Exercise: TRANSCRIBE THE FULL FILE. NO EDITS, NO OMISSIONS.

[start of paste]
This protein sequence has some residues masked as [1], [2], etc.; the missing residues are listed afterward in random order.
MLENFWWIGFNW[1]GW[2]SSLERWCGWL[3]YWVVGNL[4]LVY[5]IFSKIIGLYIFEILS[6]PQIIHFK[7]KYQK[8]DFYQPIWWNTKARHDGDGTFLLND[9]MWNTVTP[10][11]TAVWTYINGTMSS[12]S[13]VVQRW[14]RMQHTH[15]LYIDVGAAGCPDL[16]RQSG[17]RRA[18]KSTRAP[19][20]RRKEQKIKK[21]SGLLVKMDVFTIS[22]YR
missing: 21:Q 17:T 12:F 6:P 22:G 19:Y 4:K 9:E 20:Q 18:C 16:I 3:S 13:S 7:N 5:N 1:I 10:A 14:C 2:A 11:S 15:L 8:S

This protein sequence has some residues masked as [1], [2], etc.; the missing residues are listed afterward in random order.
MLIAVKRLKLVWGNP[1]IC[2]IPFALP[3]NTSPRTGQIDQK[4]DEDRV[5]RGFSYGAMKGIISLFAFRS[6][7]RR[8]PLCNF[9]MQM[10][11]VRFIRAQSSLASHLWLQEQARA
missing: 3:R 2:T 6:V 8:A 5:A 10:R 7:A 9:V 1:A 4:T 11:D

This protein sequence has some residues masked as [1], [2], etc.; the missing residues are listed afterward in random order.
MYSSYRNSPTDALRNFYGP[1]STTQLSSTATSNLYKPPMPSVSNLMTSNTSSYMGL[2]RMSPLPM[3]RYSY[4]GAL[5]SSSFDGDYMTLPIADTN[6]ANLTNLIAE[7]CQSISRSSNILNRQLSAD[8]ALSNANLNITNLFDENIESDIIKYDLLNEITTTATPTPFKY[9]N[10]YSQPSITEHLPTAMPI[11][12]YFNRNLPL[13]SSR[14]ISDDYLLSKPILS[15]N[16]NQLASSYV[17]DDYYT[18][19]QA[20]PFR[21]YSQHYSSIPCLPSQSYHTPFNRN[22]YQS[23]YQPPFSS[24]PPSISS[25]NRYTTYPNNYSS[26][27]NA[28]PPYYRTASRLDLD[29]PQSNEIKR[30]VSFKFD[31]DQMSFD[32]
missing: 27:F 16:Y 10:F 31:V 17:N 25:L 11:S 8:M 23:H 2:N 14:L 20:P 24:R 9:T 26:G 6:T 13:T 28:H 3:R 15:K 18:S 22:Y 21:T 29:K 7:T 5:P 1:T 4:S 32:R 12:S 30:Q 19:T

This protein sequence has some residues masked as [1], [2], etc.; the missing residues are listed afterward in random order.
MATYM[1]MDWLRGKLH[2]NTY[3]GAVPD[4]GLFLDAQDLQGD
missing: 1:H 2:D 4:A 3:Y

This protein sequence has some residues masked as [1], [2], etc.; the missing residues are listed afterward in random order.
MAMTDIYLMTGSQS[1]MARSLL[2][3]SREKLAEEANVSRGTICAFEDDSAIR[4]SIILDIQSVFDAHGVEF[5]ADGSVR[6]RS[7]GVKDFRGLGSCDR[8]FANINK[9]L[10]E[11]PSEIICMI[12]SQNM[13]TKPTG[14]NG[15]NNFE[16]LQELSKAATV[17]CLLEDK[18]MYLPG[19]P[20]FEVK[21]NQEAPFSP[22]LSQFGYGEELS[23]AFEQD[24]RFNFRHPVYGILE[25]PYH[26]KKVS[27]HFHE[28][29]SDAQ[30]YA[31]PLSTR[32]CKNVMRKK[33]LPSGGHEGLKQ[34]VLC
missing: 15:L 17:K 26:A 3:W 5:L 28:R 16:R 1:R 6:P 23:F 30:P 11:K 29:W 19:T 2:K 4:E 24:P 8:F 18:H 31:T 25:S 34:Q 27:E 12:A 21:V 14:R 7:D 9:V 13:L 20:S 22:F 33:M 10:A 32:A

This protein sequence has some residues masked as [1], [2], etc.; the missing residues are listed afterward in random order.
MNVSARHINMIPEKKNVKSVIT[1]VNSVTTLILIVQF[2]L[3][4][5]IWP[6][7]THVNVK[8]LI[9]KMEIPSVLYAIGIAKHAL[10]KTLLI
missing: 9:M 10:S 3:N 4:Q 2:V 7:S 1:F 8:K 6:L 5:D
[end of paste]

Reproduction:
This protein sequence has some residues masked as [1], [2], etc.; the missing residues are listed afterward in random order.
MLENFWWIGFNW[1]GW[2]SSLERWCGWL[3]YWVVGNL[4]LVY[5]IFSKIIGLYIFEILS[6]PQIIHFK[7]KYQK[8]DFYQPIWWNTKARHDGDGTFLLND[9]MWNTVTP[10][11]TAVWTYINGTMSS[12]S[13]VVQRW[14]RMQHTH[15]LYIDVGAAGCPDL[16]RQSG[17]RRA[18]KSTRAP[19][20]RRKEQKIKK[21]SGLLVKMDVFTIS[22]YR
missing: 21:Q 17:T 12:F 6:P 22:G 19:Y 4:K 9:E 20:Q 18:C 16:I 3:S 13:S 7:N 5:N 1:I 10:A 14:C 2:A 11:S 15:L 8:S

This protein sequence has some residues masked as [1], [2], etc.; the missing residues are listed afterward in random order.
MLIAVKRLKLVWGNP[1]IC[2]IPFALP[3]NTSPRTGQIDQK[4]DEDRV[5]RGFSYGAMKGIISLFAFRS[6][7]RR[8]PLCNF[9]MQM[10][11]VRFIRAQSSLASHLWLQEQARA
missing: 3:R 2:T 6:V 8:A 5:A 10:R 7:A 9:V 1:A 4:T 11:D

This protein sequence has some residues masked as [1], [2], etc.; the missing residues are listed afterward in random order.
MYSSYRNSPTDALRNFYGP[1]STTQLSSTATSNLYKPPMPSVSNLMTSNTSSYMGL[2]RMSPLPM[3]RYSY[4]GAL[5]SSSFDGDYMTLPIADTN[6]ANLTNLIAE[7]CQSISRSSNILNRQLSAD[8]ALSNANLNITNLFDENIESDIIKYDLLNEITTTATPTPFKY[9]N[10]YSQPSITEHLPTAMPI[11][12]YFNRNLPL[13]SSR[14]ISDDYLLSKPILS[15]N[16]NQLASSYV[17]DDYYT[18][19]QA[20]PFR[21]YSQHYSSIPCLPSQSYHTPFNRN[22]YQS[23]YQPPFSS[24]PPSISS[25]NRYTTYPNNYSS[26][27]NA[28]PPYYRTASRLDLD[29]PQSNEIKR[30]VSFKFD[31]DQMSFD[32]
missing: 27:F 16:Y 10:F 31:V 17:N 25:L 11:S 8:M 23:H 2:N 14:L 20:P 24:R 9:T 26:G 6:T 13:T 28:H 3:R 15:K 18:S 22:Y 21:T 29:K 7:T 5:P 1:T 4:S 32:R 12:S 30:Q 19:T

This protein sequence has some residues masked as [1], [2], etc.; the missing residues are listed afterward in random order.
MATYM[1]MDWLRGKLH[2]NTY[3]GAVPD[4]GLFLDAQDLQGD
missing: 1:H 2:D 4:A 3:Y

This protein sequence has some residues masked as [1], [2], etc.; the missing residues are listed afterward in random order.
MAMTDIYLMTGSQS[1]MARSLL[2][3]SREKLAEEANVSRGTICAFEDDSAIR[4]SIILDIQSVFDAHGVEF[5]ADGSVR[6]RS[7]GVKDFRGLGSCDR[8]FANINK[9]L[10]E[11]PSEIICMI[12]SQNM[13]TKPTG[14]NG[15]NNFE[16]LQELSKAATV[17]CLLEDK[18]MYLPG[19]P[20]FEVK[21]NQEAPFSP[22]LSQFGYGEELS[23]AFEQD[24]RFNFRHPVYGILE[25]PYH[26]KKVS[27]HFHE[28][29]SDAQ[30]YA[31]PLSTR[32]CKNVMRKK[33]LPSGGHEGLKQ[34]VLC
missing: 15:L 17:K 26:A 3:W 5:L 28:R 16:R 1:R 6:P 23:F 30:P 11:K 29:W 19:T 2:K 4:E 24:P 8:F 18:H 31:T 25:S 34:Q 27:E 12:A 21:V 14:R 7:D 9:V 13:L 20:S 22:F 33:M 10:A 32:A

This protein sequence has some residues masked as [1], [2], etc.; the missing residues are listed afterward in random order.
MNVSARHINMIPEKKNVKSVIT[1]VNSVTTLILIVQF[2]L[3][4][5]IWP[6][7]THVNVK[8]LI[9]KMEIPSVLYAIGIAKHAL[10]KTLLI
missing: 9:M 10:S 3:N 4:Q 2:V 7:S 1:F 8:K 6:L 5:D